[F]ashion expert Caryn Franklin, made her first appearance in Canada on Oct. 20, at Ryerson University for her campaign Diversity NOW, to discuss revolutionizing the industry’s perception on body image, one fashion student at a time. “To be creative we need to penetrate these stereotypes and diversify our vision of fashion, starting in classrooms,” says Franklin.
Having first appeared at London Fashion Week in 2009, All Walks Beyond the Catwalk, began as Franklin’s initiative to denounce stereotypes of what the “right look” is in the fashion world.
“We are a service industry, always trying to reinvent the latest look, or cosmetic, but disregard how destabilizing it is to the consumer,” says Franklin.
All Walks included eight diverse models in sizes, heights and race, which Franklin hopes will soon expand to men and models with disabilities. “All Walks didn’t want to ostracize anyone, we want to be inclusive, and influence corporations to do the same.”
Franklin also discussed Vogue’s letter of support to show realistic body images. “ We are very excited that one of the leading fashion corporations, Vogue, has recognized the need to educate young designers on positive body images.”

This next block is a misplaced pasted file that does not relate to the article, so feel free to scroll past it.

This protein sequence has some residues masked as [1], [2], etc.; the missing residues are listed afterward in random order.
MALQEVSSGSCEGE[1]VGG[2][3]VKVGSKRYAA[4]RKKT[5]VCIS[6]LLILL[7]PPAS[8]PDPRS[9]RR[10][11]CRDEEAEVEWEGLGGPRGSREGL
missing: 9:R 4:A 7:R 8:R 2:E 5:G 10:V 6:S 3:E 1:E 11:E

The letter also includes the ban of any misleading advertisements, and their campaign called The Health Initiative. “It took ten years to eradicate the face of the digital field,” claimed Franklin.
Three years after the debut at London’s Fashion Week, All Walks, with the support of British magazine i-D, has launched a nationwide competition encouraging students, from over 723 colleges, to research and submit diversified works of fashion journalism. One of the works from a student in Epsom, England, investigated racial identity.
“She wanted to show a softer side to black masculinity and condemn how black men are portrayed as thugs, and had them dressed in the colour pink,” says Franklin. Along with racial issues, another student chose to capture physical disabilities through a collection of photojournalism.
Franklin feels designers, curators and students alike need to be more conscious of the message they send out. “Instead of believing it’s easier economically to create a simplistic design for a tall and slim woman, we should include all shapes and be considerate of the statements we make; and the impact it has on society.”
Giving a new outlook to students, Franklin says she has hope for the future of the ever-changing world of fashion.